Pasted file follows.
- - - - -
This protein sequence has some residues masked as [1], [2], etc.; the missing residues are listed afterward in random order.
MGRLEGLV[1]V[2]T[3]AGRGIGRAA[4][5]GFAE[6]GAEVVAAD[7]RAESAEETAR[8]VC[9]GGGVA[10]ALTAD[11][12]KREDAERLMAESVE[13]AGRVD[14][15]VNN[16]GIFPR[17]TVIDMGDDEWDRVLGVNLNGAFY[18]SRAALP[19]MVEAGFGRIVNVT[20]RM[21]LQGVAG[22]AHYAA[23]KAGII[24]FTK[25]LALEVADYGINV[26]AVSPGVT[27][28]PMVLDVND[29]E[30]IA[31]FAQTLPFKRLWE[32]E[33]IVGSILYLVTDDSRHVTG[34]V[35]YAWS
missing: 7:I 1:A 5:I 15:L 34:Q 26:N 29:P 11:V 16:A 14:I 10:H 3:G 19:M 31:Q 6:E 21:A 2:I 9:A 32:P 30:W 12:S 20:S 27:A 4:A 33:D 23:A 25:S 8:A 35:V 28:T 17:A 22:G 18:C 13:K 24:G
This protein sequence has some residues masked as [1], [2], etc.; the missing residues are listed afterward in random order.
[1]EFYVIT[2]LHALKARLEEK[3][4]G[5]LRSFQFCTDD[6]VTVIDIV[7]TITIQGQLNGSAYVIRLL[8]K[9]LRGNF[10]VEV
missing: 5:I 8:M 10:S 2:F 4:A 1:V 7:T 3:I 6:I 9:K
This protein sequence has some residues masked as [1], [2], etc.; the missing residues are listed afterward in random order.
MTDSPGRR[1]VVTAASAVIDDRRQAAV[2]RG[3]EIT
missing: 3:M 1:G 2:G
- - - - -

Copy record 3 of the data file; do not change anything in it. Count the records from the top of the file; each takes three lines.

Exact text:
This protein sequence has some residues masked as [1], [2], etc.; the missing residues are listed afterward in random order.
MTDSPGRR[1]VVTAASAVIDDRRQAAV[2]RG[3]EIT
missing: 3:M 1:G 2:G